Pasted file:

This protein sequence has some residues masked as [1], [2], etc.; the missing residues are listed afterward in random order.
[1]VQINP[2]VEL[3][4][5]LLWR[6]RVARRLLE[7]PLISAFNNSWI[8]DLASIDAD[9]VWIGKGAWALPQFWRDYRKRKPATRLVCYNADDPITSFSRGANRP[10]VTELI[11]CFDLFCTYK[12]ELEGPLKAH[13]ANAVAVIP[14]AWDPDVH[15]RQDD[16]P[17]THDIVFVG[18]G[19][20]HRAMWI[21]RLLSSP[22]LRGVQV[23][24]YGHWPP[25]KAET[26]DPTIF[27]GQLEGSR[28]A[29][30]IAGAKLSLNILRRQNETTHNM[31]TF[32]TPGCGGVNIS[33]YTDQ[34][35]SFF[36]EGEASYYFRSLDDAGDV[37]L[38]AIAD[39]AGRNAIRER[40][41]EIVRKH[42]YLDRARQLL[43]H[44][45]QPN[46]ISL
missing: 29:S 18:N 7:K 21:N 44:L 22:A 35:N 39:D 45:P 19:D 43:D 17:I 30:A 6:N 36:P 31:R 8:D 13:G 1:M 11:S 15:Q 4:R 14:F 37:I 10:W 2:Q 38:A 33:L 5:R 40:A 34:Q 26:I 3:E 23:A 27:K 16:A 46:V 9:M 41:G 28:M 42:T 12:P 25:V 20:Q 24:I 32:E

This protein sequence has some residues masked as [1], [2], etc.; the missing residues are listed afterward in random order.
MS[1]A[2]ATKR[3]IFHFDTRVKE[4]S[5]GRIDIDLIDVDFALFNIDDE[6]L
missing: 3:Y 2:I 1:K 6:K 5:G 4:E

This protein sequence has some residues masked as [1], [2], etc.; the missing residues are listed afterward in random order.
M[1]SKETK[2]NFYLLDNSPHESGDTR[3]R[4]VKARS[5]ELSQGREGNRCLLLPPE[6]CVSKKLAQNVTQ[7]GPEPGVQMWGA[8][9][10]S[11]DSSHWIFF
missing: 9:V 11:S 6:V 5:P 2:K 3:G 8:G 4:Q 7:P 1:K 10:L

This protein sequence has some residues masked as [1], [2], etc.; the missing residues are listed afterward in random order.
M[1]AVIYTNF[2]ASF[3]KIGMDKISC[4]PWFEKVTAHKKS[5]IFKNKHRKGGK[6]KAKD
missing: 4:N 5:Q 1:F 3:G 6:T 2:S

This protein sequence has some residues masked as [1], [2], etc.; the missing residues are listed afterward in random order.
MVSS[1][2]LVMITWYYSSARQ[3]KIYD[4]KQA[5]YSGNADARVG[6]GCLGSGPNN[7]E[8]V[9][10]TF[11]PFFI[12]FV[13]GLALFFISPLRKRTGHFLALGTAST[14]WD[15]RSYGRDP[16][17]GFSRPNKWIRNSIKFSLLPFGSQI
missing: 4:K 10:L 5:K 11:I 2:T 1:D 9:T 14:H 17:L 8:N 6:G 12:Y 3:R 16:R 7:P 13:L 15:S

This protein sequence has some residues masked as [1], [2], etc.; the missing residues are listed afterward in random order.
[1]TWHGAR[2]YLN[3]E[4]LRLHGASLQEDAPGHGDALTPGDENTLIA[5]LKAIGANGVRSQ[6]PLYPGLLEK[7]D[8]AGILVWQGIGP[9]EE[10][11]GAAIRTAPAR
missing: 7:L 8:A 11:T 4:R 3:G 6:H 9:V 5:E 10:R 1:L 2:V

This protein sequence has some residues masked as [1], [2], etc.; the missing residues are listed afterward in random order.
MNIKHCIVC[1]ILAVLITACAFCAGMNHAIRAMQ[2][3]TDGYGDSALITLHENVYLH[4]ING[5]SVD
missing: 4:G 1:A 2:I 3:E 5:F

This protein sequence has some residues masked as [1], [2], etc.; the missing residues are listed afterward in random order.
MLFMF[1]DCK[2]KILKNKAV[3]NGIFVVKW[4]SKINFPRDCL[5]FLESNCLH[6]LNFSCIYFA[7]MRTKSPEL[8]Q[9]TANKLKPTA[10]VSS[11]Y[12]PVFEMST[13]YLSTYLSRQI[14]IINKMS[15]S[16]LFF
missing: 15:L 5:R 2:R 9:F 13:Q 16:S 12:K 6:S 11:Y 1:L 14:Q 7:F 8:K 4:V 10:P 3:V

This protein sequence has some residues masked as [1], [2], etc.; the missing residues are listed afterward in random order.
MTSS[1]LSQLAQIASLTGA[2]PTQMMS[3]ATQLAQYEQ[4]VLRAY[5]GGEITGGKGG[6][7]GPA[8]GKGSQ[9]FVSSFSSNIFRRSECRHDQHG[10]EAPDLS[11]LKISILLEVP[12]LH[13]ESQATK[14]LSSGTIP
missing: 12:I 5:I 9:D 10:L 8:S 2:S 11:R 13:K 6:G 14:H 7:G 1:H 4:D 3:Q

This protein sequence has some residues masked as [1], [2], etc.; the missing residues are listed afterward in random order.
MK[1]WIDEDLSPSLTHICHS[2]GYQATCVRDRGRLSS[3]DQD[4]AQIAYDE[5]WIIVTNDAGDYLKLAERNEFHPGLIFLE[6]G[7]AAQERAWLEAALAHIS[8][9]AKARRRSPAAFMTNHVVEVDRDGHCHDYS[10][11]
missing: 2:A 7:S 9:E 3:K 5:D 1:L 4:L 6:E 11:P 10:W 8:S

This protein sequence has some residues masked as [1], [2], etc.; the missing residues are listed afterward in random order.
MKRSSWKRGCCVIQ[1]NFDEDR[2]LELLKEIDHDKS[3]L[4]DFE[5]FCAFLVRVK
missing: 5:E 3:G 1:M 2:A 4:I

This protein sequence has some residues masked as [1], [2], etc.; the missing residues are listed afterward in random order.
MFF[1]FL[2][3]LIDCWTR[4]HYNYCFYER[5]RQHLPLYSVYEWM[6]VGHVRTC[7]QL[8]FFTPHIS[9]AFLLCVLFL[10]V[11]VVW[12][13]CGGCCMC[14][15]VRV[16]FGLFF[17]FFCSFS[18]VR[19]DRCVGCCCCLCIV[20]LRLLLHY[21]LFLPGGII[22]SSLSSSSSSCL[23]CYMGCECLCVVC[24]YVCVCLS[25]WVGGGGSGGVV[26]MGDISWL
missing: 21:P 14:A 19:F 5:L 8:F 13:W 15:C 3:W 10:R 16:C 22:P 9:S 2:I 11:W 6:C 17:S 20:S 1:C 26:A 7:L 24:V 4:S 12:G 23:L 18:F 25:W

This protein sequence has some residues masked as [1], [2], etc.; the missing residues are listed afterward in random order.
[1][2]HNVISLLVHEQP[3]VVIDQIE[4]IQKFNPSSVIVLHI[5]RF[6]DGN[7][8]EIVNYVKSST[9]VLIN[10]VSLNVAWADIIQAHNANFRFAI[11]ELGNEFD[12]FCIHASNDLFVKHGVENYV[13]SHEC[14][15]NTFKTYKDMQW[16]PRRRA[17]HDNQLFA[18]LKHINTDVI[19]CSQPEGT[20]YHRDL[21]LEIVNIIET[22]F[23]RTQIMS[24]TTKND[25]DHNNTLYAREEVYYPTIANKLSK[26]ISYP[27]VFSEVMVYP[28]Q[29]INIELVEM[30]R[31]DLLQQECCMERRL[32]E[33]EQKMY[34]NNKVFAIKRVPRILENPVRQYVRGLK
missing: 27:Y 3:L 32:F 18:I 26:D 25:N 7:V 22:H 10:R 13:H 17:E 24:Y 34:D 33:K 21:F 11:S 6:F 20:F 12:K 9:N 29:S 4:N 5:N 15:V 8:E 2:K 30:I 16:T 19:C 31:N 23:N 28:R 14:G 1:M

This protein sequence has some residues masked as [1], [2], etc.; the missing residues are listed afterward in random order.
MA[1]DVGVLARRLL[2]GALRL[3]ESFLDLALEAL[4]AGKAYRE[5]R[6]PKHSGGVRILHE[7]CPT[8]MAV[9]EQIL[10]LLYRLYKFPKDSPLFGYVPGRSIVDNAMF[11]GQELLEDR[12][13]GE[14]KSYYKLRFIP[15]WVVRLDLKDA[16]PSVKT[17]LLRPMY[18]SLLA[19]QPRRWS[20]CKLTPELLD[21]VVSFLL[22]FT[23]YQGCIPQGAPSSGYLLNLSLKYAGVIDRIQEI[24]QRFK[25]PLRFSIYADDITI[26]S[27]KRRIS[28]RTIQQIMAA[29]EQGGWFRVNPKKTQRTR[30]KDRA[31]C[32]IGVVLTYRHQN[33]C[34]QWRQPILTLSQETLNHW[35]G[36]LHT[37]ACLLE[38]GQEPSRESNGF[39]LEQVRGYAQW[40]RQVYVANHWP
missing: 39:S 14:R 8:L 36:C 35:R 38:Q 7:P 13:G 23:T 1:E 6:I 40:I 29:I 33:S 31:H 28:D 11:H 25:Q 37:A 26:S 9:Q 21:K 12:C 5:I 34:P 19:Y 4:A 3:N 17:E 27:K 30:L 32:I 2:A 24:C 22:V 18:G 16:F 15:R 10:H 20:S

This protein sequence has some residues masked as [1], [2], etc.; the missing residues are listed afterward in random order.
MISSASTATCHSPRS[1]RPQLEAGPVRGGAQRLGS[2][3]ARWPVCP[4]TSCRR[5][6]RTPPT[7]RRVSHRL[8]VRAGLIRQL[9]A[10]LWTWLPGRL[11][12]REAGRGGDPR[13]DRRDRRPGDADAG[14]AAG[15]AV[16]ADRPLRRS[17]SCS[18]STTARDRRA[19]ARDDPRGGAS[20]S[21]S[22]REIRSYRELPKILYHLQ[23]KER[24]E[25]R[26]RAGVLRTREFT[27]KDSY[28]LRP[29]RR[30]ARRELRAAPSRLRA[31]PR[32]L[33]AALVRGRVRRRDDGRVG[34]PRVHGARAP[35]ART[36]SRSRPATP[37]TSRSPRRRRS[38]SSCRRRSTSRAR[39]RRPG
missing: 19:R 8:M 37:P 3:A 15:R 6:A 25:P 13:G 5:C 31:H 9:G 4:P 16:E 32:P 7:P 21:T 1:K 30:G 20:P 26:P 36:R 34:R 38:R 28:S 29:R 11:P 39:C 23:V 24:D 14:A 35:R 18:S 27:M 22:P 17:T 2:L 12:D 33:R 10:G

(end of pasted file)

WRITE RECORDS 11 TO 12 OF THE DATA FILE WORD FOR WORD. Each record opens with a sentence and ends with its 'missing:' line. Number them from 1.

This protein sequence has some residues masked as [1], [2], etc.; the missing residues are listed afterward in random order.
MKRSSWKRGCCVIQ[1]NFDEDR[2]LELLKEIDHDKS[3]L[4]DFE[5]FCAFLVRVK
missing: 5:E 3:G 1:M 2:A 4:I

This protein sequence has some residues masked as [1], [2], etc.; the missing residues are listed afterward in random order.
MFF[1]FL[2][3]LIDCWTR[4]HYNYCFYER[5]RQHLPLYSVYEWM[6]VGHVRTC[7]QL[8]FFTPHIS[9]AFLLCVLFL[10]V[11]VVW[12][13]CGGCCMC[14][15]VRV[16]FGLFF[17]FFCSFS[18]VR[19]DRCVGCCCCLCIV[20]LRLLLHY[21]LFLPGGII[22]SSLSSSSSSCL[23]CYMGCECLCVVC[24]YVCVCLS[25]WVGGGGSGGVV[26]MGDISWL
missing: 21:P 14:A 19:F 5:L 8:F 13:W 15:C 3:W 10:R 16:C 22:P 9:S 2:I 11:W 6:C 17:S 20:S 1:C 26:A 7:L 24:V 4:S 12:G 23:L 18:F 25:W